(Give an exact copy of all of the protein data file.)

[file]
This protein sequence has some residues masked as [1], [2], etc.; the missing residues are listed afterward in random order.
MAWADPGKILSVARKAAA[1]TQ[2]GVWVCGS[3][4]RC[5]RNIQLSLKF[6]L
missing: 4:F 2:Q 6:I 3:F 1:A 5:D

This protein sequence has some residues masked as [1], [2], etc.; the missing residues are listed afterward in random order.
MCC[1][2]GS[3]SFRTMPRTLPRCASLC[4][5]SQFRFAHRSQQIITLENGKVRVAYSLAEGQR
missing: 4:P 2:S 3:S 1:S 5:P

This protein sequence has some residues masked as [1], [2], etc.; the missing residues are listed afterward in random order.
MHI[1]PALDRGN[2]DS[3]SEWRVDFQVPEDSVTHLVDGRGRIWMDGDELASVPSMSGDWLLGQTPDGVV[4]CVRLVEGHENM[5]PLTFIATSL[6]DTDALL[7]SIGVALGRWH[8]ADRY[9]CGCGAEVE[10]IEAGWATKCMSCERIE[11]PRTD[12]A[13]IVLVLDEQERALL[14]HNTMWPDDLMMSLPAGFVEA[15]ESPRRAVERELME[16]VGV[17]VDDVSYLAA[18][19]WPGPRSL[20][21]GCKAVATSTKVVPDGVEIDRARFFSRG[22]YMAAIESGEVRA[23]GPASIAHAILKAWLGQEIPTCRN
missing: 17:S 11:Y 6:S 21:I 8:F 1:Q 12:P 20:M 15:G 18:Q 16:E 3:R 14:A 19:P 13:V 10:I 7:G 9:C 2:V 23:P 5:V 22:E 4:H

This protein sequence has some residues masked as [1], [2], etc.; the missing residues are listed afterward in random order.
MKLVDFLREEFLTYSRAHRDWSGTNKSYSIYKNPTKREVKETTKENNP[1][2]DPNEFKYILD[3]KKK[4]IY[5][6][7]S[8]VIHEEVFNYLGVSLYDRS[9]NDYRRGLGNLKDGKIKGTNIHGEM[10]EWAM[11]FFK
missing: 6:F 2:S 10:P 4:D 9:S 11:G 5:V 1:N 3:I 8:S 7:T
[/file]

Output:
This protein sequence has some residues masked as [1], [2], etc.; the missing residues are listed afterward in random order.
MAWADPGKILSVARKAAA[1]TQ[2]GVWVCGS[3][4]RC[5]RNIQLSLKF[6]L
missing: 4:F 2:Q 6:I 3:F 1:A 5:D

This protein sequence has some residues masked as [1], [2], etc.; the missing residues are listed afterward in random order.
MCC[1][2]GS[3]SFRTMPRTLPRCASLC[4][5]SQFRFAHRSQQIITLENGKVRVAYSLAEGQR
missing: 4:P 2:S 3:S 1:S 5:P

This protein sequence has some residues masked as [1], [2], etc.; the missing residues are listed afterward in random order.
MHI[1]PALDRGN[2]DS[3]SEWRVDFQVPEDSVTHLVDGRGRIWMDGDELASVPSMSGDWLLGQTPDGVV[4]CVRLVEGHENM[5]PLTFIATSL[6]DTDALL[7]SIGVALGRWH[8]ADRY[9]CGCGAEVE[10]IEAGWATKCMSCERIE[11]PRTD[12]A[13]IVLVLDEQERALL[14]HNTMWPDDLMMSLPAGFVEA[15]ESPRRAVERELME[16]VGV[17]VDDVSYLAA[18][19]WPGPRSL[20][21]GCKAVATSTKVVPDGVEIDRARFFSRG[22]YMAAIESGEVRA[23]GPASIAHAILKAWLGQEIPTCRN
missing: 17:S 11:Y 6:S 21:I 8:F 1:Q 12:P 20:M 15:G 18:Q 16:E 3:R 14:A 19:P 13:V 10:I 7:G 9:C 2:V 23:P 5:V 22:E 4:H

This protein sequence has some residues masked as [1], [2], etc.; the missing residues are listed afterward in random order.
MKLVDFLREEFLTYSRAHRDWSGTNKSYSIYKNPTKREVKETTKENNP[1][2]DPNEFKYILD[3]KKK[4]IY[5][6][7]S[8]VIHEEVFNYLGVSLYDRS[9]NDYRRGLGNLKDGKIKGTNIHGEM[10]EWAM[11]FFK
missing: 6:F 2:S 10:P 4:D 9:S 11:G 5:V 1:N 3:I 8:S 7:T